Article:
The Lunar Trailblazer will detect signatures of water ice in reflected light, and it will pinpoint the locations of micro-cold traps less than a football field in size.
US space agency NASA has approved a small-satellite mission to understand the lunar water cycle, detecting and mapping water on the lunar surface in order to investigate how its form, abundance, and location relate to geology.
On November 24, the Lunar Trailblazer, a mission selected under NASA’s Small Innovative Missions for Planetary Exploration (SIMPLEx) programme, passed its Key Decision Point-C (KDP-C) milestone, obtaining agency-level endorsement to begin the final design of hardware and build.
Producing the highest-resolution base maps to locate ice or water trapped in rock at the moon’s surface, Lunar Trailblazer will help support NASA’s Artemis programme, which includes establishing a sustainable presence on the moon by the end of the decade and preparing for crewed missions to Mars.
Peering into the moon’s permanently shadowed regions, Lunar Trailblazer will detect signatures of ice in reflected light, and it will pinpoint the locations of micro-cold traps less than a football field in size. Collecting measurements at multiple times of day over sunlit regions, the mission will help scientists understand whether the water signature on the illuminated surface changes as the lunar surface temperature changes by hundreds of degrees over the course of a lunar day.
“Lunar Trailblazer will confirm whether water on the moon is tightly bound in crystalline rock, as recently suggested by NASA’s SOFIA (Stratospheric Observatory for Infrared Astronomy) observations or loosely bound and mobile as a function of temperature,” said Thomas Zurbuchen, associate administrator for science at the agency’s headquarters in Washington. “This SIMPLEx mission bolsters our portfolio of targetted science missions designed to test pioneering technologies while reducing overall costs using new streamlined processes.”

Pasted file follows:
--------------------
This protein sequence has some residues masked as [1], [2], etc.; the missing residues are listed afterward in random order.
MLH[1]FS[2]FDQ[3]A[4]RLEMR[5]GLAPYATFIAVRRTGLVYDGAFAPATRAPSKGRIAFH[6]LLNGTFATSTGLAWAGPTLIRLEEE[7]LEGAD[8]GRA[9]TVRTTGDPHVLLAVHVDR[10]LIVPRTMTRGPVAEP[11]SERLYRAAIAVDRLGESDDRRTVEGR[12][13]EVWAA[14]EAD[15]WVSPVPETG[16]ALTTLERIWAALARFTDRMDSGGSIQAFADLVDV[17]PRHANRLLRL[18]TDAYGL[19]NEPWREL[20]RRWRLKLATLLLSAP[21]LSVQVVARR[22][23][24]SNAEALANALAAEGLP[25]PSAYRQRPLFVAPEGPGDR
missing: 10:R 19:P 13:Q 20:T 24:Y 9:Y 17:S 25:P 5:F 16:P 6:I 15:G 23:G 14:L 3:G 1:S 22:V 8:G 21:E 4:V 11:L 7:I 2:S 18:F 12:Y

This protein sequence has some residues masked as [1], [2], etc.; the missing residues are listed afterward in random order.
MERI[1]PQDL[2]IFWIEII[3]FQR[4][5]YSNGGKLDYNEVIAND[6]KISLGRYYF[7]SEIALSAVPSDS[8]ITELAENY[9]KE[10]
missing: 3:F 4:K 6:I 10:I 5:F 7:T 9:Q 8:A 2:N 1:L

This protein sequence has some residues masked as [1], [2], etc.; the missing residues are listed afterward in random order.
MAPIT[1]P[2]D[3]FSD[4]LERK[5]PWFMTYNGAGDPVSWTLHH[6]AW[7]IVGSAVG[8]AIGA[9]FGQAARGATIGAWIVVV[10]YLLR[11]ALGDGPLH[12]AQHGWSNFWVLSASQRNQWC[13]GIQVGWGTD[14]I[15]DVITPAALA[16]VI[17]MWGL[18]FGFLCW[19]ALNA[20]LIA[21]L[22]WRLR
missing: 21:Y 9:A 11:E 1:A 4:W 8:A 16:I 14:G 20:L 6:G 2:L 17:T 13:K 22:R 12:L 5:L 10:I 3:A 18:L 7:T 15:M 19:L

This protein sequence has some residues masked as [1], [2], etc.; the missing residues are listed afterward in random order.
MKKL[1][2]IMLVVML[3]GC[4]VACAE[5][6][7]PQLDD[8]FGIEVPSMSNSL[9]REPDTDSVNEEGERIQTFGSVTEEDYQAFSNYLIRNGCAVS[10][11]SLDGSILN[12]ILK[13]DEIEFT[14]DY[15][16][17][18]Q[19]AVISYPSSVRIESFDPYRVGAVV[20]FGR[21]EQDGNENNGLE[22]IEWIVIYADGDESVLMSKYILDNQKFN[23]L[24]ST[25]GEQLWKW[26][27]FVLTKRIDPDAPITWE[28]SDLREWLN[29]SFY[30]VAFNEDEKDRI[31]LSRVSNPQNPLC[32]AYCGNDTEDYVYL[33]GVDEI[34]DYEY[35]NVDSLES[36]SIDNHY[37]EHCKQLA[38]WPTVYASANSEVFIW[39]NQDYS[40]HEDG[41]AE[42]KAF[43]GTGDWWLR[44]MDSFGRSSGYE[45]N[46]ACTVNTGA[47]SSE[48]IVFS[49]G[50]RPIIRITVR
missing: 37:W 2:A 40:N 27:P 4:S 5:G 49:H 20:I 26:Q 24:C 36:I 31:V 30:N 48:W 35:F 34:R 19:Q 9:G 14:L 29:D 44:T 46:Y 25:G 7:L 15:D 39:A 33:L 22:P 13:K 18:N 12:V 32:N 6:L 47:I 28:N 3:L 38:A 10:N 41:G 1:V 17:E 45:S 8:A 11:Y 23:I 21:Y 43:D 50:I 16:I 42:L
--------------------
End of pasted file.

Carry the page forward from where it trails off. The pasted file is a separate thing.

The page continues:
“We’re excited to help answer big planetary science questions with a small satellite by making the new maps of water on the Moon,” said Bethany Ehlmann, the mission’s principal investigator, of Caltech. “Given the importance of water on the Moon for future robotic and human missions, Lunar Trailblazer will provide critical base maps to guide future exploration.”
“Lunar Trailblazer will vastly advance our understanding of water cycles on airless bodies like the moon,” said Lori Glaze, Director of NASA’s Planetary Science Division at the agency’s headquarters in Washington. “By measuring both direct light and low levels of terrain-scattered light, Lunar Trailblazer will generate comprehensive maps of surface water ice, even in the moon’s darkest regions.”
“Lunar Trailblazer has a talented, multi-institutional team whose collective effort resulted in a successful formulation phase and confirmation review,” said Calina Seybold, Lunar Trailblazer Project manager, at NASA’s Jet Propulsion Laboratory. “I am thrilled that the team has earned the privilege of continuing to our final design and fabrication phase.”
Selected in 2019, Lunar Trailblazer is the second mission from the current round of programmes to receive confirmation and plans to deliver its flight system in October 2022, with a launch currently planned for February 2025. The Janus mission received its confirmation in early September 2020 and will investigate the formation and evolution of small, deep-space “rubble pile” asteroids. The Escape and Plasma Acceleration and Dynamics Explorers (EscaPADE) mission are still in formulation, with its KDP-C planned for summer of 2021.